Summer is Here: So is an Increased Risk of Drowning Accidents

 

 

 

June 21st marked the summer solstice of 2017, the longest day of the year and the official kickoff of summer. The kids are finally off school, and families are making their way to the neighborhood pool, the nearest lake, and the coasts. Teenagers are feeling more adventurous, maybe ready to take their kayaks to the river, and college students are home, ready to blow off some steam at a pool party or on a beach trip.

 

It’s no secret that summer fun brings with it a higher rate of drowning accidents than any other season. In the United States, over 3,000 people die in drowning accidents every year, and about one-third of these are children. According to research from the World Health Organization (WHO) and the Centers for Disease Control (CDC), children between the ages of 1 and 4 have the highest risk for drowning, making it the third leading cause of death in children ages 1 through 5.

 

In many cases, drowning accidents are caused by someone’s negligent or reckless behavior. This can look different depending on the scenario, but the most common form of negligence in drowning accidents is a lapse in adult supervision.

 

Who is Responsible When Someone Dies in a Drowning Accident?

 

The drowning of a loved one is an intensely difficult and emotional time for everyone involved, and it often leaves family members asking: how could this have happened?

 

The vast majority of drowning accidents are just that, accidents. Nevertheless, if one of your loved ones drowns because of someone else’s negligent or reckless behavior, even thought it was an accident, you are entitled to compensation for your economic, emotional, and psychological suffering.

 

Negligence at Someone’s Private Pool

 

A homeowner has a certain level of responsibility to keep his or her guests from harm while they are visiting. Homeowner negligence can include, but is not limited to the following:

  • Failure to supervise or provide supervision for any children present

  • Failure to keep the pool and premises around the pool in good condition

  • Knowingly providing damaged or faulty flotation devices

  • Instigating, allowing, or encouraging dangerous games, underage drinking, or any kind of horseplay

 

Each state and residential area has its own set of rules concerning what a pool owner must do to keep their backyard up to code. If one of your loved ones has drowned while visiting someone else’s property, it’s important to consult a lawyer to make sure the property owner was following all safety regulations.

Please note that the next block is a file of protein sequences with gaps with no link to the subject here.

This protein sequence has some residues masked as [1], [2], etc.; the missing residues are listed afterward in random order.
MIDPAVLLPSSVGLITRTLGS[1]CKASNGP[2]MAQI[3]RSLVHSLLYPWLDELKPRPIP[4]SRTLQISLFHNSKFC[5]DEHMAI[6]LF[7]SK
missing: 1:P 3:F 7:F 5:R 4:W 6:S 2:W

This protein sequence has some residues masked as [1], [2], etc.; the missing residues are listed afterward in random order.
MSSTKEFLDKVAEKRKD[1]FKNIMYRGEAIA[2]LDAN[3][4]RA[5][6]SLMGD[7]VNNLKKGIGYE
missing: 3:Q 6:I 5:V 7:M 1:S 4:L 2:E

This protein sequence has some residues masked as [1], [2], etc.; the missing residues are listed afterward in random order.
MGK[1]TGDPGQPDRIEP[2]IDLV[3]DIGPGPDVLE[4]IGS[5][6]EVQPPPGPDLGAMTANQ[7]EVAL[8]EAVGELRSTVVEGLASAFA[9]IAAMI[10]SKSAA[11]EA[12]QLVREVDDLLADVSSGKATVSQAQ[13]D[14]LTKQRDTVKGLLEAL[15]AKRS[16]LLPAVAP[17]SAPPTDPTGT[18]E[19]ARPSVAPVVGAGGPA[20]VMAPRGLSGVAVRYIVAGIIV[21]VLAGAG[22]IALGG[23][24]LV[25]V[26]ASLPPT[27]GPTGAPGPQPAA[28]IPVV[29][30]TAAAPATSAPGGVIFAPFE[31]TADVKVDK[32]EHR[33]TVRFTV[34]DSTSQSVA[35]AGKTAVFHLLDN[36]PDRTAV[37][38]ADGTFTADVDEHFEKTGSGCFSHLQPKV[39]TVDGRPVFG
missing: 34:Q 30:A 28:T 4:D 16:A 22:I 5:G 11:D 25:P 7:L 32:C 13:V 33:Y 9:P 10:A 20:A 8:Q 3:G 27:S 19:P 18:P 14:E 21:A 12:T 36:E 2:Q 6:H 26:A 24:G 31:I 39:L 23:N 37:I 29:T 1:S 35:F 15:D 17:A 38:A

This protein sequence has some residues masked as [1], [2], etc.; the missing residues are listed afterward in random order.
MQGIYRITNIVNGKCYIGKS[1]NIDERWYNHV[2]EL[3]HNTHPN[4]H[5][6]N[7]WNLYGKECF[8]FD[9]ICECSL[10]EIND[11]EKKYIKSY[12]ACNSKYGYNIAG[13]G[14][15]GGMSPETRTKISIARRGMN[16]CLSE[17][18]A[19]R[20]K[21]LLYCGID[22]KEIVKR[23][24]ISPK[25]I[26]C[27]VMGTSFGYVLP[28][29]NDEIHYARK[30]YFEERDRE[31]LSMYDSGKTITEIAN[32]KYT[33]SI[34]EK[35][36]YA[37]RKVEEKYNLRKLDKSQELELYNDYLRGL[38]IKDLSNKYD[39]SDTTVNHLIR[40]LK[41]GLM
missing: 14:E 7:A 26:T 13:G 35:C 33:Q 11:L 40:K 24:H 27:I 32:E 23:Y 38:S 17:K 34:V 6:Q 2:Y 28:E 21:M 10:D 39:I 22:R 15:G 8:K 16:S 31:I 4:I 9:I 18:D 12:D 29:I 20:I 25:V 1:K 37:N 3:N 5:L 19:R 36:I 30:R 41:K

Although a homeowner is almost never liable for anything that happens for someone trespassing on their property, pool owners do have a certain level of responsibility to keep curious neighborhood kids from drowning in their pool, due to a legal theory called “attractive nuisance.” Because pools are known to attract children, pool owners are required to erect effective barriers, such as a tall and well-maintained fence, to keep wandering children safe. If your child was trespassing when they were killed in a drowning accident, you can still take the details of the accident to a lawyer to find out if you have a solid negligence claim.

 

Negligence at a Public Pool

 

The company or property owner of a public or neighborhood pool is legally obligated to follow certain regulations to ensure the safety of their patrons. Just as each neighborhood has different rules for its residents’ pools, there are different laws for what a public pool must have on its premises. Here are the most common forms of negligence at a public pool:

 

  • Lack of legally required warning signs

  • Poor security around the pool, such as a damaged fence

  • Failure to keep the pool or property in good condition

  • Faulty installation of pool equipment

  • Distracted or poorly trained lifeguards

 

Negligence on a Boat

 

Just as a property owner is responsible for what happens on his or her land, a boat operator is responsible for driving in way that keeps everyone safe from harm. If one of your loved ones was knocked overboard, or drowned after a boating accident while on someone else’s boat, one or multiple boat operators could be considered negligent, depending on the incident. Here are some of most common forms of negligence in boating accidents:

 

  • Failure to have the proper safety equipment on board

  • Driving without nautical charts

  • Driving under the influence

  • A motorboat hitting a sailboat

 

Again, each state has its own regulations on what boat operators are required to have and do on board to keep their passengers safe. If your loved one died in a drowning accident while on someone else’s boat, a personal injury lawyer will be able to determine if this was caused by any negligence.

 

 

 

 

 

 

 

 

 

This personal injury lawyer website is for informational purposes only. The viewer's understanding of the information on this website does not constitute a formal legal relationship with The Law Offices of Blake R. Maislin LLC. This personal injury lawyer website is not to be used as formal legal advice. Please contact our Cincinnati injury lawyer to schedule a complimentary consultation if you need professional legal advice in Ohio or Northern Kentucky. CONTRIBUTORS: Haley Crigger

 

 

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This personal injury lawyer website is for informational purposes only. The viewer's understanding of the information on this website does not constitute a formal legal relationship with The Law Offices of Blake R. Maislin LLC. This personal injury lawyer website is not to be used as formal legal advice. Please contact our Cincinnati injury lawyer to schedule a complimentary consultation if you need professional legal advice in Ohio or Northern Kentucky.

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